Stuck at the bar, quizzically scratching your forehead? So many decisions….pint or half, pale or dark, what ABV, malty or hoppy? Here’s my advice.
Go local. Good pubs should stock a wide range of beer and the bar staff should be well informed about what the stock is and where it has journeyed from. Local beers have the advantage that they are most likely
1. Fresh – nobody wants stale beer
2. Undamaged goods – not emotionally but physically. The characteristics of some beer can change during poor transit
3. Less likely to have been ‘lightstruck’ – sunlight can penetrate even brown bottles and make the beer go bad (skunky)
It is also great to sample a few indigenous brews from the vicinity because certain styles originate from particular areas due to things like water quality (Historically English IPA’s originate from Burton on Trent due to the suitability of the water for making this style of beer). You might just find your drinking the worlds best beer style or historic recipe unrepeatable elsewhere and unchanged for hundreds of years. That’s badass.
There are thousands of micro breweries and small artisanal breweries around the world producing an unbelievable variety of beer beverage, often using interesting local ingredients. The scale of production is often limited to the brewpub or just a few carefully selected local establishments to peddle their wares. It is likely that the tap pump you see infront of you is not available where you live (yes, some beers don’t even make it to London). Big bragging rights for you for unearthing a great new tipple from [insert name of previously unheard of brewery].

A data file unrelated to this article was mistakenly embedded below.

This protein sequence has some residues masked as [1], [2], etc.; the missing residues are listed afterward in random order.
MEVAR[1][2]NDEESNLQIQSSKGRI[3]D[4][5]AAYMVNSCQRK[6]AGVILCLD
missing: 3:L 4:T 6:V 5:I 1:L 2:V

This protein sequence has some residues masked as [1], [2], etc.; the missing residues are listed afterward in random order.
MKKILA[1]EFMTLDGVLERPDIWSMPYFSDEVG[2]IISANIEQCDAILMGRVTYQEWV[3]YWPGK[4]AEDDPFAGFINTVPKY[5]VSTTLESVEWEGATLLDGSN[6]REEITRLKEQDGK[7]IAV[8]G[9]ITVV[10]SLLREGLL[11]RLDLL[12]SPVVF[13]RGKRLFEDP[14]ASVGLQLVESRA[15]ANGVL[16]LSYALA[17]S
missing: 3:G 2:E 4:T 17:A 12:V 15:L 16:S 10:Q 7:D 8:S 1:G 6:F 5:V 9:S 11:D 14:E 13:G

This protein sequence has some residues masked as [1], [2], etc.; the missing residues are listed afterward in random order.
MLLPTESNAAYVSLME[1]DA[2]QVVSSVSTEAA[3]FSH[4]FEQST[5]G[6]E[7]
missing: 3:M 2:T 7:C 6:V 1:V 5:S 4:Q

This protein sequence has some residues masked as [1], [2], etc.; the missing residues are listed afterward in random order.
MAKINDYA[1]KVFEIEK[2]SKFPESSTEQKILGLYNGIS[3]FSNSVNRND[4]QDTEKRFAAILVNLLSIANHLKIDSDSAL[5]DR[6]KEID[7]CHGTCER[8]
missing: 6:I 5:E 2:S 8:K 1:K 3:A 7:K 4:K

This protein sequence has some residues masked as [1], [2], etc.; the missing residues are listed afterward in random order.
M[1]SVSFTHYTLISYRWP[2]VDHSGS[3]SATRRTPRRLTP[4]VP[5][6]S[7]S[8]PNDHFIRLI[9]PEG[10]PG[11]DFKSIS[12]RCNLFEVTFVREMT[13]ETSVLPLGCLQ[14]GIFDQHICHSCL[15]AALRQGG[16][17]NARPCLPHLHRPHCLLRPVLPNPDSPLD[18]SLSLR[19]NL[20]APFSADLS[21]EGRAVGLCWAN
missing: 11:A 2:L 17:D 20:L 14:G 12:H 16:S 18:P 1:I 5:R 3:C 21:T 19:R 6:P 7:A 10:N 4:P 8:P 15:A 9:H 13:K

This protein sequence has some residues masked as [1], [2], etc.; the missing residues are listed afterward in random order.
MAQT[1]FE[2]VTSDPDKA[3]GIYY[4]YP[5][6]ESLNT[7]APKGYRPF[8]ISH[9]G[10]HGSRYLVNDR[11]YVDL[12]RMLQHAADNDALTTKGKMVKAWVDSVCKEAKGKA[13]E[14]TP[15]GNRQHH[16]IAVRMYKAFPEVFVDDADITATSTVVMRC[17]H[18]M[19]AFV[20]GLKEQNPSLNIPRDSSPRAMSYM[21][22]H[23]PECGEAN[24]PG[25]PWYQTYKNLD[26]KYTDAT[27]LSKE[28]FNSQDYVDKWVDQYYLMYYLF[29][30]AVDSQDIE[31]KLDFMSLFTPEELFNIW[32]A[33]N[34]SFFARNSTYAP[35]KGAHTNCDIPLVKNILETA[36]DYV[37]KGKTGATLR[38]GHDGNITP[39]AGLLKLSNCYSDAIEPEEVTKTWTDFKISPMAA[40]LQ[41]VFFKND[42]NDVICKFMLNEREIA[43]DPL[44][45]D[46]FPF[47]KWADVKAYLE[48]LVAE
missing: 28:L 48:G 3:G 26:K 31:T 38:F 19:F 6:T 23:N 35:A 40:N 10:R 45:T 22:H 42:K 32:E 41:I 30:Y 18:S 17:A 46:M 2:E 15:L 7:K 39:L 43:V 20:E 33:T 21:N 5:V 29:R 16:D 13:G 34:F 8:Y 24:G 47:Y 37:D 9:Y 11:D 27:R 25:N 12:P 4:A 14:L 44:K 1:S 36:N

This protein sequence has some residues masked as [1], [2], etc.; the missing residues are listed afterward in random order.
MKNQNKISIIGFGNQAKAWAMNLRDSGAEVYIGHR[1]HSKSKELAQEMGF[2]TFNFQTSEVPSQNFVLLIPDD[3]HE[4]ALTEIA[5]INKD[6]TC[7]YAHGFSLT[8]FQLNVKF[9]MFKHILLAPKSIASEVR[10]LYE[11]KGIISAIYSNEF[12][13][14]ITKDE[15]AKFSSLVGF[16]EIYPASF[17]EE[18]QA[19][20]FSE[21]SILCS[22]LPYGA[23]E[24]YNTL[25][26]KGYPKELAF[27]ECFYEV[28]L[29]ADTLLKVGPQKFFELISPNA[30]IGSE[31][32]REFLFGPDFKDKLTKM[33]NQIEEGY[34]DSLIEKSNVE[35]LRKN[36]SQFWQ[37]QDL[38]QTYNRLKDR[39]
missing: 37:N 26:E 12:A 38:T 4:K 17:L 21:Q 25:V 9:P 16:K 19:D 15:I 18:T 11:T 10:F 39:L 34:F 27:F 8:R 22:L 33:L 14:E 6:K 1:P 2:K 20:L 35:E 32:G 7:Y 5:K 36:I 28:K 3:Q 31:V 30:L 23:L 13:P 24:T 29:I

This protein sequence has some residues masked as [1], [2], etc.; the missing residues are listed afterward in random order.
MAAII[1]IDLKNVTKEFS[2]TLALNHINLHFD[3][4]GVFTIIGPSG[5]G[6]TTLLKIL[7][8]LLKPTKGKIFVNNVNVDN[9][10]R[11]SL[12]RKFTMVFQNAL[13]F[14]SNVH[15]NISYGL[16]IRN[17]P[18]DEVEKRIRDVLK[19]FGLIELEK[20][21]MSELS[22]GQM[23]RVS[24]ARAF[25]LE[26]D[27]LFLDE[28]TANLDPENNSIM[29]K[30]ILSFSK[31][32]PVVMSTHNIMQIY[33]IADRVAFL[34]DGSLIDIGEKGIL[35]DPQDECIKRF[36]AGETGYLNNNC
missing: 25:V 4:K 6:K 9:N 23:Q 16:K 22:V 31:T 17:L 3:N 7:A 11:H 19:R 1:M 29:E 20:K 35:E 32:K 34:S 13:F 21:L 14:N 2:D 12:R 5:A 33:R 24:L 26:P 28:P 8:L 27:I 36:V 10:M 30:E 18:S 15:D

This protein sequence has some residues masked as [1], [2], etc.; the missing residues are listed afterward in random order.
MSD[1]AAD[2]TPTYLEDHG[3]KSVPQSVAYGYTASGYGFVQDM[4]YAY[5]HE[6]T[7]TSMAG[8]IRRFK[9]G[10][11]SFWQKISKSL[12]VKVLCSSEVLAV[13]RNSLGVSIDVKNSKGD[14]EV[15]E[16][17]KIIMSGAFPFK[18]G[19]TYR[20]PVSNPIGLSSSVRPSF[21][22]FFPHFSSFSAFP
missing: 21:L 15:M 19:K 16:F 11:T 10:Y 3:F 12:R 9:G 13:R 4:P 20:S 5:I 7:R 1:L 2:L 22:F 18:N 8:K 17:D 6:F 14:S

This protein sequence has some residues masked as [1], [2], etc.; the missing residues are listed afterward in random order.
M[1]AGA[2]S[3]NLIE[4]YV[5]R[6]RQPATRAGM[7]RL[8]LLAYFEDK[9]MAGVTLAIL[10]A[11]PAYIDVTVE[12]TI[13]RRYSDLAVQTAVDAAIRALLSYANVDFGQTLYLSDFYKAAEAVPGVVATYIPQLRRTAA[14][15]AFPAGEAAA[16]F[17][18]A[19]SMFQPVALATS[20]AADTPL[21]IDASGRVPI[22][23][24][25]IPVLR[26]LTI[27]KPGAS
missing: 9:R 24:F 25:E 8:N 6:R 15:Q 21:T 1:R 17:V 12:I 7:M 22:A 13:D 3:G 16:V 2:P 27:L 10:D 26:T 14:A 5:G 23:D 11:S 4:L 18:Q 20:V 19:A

The rise in popularity of real ale and craft beer and the growth in number of good breweries means that you are more and more likely to have a brewery on your doorstep. A good place to sniff out locally brewed beer is your local public house. Funnily enough.
So next time, dont ooh-ahh at the bar and revert to homogenous lager. Please ask for the local!